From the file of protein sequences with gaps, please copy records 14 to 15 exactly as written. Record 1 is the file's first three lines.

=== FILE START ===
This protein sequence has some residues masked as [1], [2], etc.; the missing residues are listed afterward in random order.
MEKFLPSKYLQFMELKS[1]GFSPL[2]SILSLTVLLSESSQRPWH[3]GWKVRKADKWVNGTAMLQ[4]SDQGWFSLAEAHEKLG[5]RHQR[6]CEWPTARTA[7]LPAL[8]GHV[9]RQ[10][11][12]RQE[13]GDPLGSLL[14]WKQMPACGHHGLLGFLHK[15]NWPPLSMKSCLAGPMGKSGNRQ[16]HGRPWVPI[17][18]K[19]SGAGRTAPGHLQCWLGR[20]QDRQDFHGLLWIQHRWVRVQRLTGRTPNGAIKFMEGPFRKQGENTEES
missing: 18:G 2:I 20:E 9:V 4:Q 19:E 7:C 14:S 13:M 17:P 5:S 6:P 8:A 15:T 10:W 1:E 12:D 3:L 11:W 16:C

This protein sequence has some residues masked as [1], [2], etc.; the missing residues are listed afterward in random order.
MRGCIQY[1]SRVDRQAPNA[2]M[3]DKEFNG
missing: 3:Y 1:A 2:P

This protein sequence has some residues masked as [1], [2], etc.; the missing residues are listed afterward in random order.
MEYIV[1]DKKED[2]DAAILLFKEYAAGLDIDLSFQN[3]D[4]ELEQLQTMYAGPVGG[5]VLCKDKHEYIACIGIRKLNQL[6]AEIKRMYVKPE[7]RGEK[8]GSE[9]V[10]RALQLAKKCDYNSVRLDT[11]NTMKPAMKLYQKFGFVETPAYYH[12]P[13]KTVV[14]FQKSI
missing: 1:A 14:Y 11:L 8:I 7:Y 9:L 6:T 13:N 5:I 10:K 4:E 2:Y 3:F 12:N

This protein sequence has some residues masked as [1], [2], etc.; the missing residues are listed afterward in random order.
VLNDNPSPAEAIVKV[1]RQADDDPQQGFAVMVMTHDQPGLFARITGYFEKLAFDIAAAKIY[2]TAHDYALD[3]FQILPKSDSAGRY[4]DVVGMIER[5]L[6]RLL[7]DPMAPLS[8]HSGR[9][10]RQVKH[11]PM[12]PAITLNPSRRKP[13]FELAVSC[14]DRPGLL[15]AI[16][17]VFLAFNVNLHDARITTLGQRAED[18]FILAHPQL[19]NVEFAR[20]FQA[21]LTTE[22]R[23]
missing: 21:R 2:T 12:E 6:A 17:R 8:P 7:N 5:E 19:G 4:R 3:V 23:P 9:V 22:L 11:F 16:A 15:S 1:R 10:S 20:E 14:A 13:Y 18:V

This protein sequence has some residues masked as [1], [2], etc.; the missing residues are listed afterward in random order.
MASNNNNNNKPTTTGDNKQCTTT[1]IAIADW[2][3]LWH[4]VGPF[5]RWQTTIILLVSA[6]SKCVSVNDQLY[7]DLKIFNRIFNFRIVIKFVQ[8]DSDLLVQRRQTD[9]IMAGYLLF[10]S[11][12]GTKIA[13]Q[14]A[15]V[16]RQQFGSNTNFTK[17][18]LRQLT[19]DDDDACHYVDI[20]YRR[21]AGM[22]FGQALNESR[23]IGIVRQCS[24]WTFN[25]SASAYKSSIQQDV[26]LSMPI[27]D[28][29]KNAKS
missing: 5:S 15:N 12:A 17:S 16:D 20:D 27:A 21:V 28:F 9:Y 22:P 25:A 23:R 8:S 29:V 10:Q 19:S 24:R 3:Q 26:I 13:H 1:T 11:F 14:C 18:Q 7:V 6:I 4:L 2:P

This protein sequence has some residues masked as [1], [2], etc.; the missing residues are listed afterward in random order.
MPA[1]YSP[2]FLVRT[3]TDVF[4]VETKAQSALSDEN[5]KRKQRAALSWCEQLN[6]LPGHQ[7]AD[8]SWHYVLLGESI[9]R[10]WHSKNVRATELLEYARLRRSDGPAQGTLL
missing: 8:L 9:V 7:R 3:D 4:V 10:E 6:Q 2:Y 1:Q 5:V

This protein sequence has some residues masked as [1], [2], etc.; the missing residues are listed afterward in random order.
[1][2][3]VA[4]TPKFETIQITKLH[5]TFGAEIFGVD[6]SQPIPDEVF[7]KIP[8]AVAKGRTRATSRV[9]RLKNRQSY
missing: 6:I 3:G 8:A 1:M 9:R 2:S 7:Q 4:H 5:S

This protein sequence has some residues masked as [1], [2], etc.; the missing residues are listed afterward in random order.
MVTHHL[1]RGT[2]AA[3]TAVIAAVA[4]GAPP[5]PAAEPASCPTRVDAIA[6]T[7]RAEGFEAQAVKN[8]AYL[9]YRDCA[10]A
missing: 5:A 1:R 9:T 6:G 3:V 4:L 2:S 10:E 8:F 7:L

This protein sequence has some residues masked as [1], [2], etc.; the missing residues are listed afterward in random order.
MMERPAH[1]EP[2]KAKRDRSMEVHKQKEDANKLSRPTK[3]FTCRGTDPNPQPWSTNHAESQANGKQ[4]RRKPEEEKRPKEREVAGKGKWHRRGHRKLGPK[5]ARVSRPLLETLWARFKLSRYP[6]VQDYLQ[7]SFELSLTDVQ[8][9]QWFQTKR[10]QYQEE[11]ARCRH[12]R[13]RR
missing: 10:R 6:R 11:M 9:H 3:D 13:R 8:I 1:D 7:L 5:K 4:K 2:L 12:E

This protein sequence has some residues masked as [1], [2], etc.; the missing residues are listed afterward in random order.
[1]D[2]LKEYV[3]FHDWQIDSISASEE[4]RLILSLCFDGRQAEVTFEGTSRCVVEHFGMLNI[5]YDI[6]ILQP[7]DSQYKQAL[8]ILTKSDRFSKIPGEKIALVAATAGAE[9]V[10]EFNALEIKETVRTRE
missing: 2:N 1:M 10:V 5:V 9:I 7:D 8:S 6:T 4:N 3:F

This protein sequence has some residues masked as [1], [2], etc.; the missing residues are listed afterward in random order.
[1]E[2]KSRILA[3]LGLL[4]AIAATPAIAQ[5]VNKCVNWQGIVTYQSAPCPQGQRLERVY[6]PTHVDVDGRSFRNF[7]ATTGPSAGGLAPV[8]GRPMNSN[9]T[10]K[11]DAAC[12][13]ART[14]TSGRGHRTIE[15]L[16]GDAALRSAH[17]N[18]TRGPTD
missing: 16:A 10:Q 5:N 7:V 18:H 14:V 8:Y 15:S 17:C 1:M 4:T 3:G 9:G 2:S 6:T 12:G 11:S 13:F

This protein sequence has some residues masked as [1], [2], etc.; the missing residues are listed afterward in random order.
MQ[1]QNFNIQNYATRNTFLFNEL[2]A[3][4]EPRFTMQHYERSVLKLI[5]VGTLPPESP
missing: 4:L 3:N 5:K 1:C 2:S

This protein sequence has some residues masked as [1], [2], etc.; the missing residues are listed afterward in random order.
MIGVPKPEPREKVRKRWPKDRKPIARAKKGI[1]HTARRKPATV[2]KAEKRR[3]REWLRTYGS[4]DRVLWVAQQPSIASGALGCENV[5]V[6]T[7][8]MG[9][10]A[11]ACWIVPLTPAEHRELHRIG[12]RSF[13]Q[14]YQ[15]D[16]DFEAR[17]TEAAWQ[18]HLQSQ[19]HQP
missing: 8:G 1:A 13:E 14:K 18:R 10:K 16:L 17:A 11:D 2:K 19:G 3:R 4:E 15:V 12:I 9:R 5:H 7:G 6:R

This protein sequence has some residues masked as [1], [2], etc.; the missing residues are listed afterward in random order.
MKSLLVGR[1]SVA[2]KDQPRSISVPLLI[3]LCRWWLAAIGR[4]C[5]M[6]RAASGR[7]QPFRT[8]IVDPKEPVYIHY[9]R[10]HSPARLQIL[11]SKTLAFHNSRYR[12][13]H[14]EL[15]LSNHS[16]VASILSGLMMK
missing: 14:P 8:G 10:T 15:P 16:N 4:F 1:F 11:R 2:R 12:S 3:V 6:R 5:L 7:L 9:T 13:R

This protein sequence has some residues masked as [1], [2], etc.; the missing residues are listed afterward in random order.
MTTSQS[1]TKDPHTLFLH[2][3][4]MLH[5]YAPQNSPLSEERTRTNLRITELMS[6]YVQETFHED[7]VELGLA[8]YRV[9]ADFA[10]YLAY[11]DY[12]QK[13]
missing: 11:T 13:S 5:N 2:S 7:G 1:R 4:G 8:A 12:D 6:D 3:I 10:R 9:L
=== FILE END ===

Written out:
This protein sequence has some residues masked as [1], [2], etc.; the missing residues are listed afterward in random order.
MKSLLVGR[1]SVA[2]KDQPRSISVPLLI[3]LCRWWLAAIGR[4]C[5]M[6]RAASGR[7]QPFRT[8]IVDPKEPVYIHY[9]R[10]HSPARLQIL[11]SKTLAFHNSRYR[12][13]H[14]EL[15]LSNHS[16]VASILSGLMMK
missing: 14:P 8:G 10:T 15:P 16:N 4:F 1:F 11:R 2:R 12:S 3:V 6:R 5:L 7:L 9:T 13:R

This protein sequence has some residues masked as [1], [2], etc.; the missing residues are listed afterward in random order.
MTTSQS[1]TKDPHTLFLH[2][3][4]MLH[5]YAPQNSPLSEERTRTNLRITELMS[6]YVQETFHED[7]VELGLA[8]YRV[9]ADFA[10]YLAY[11]DY[12]QK[13]
missing: 11:T 13:S 5:N 2:S 7:G 1:R 4:G 8:A 12:D 6:D 3:I 10:R 9:L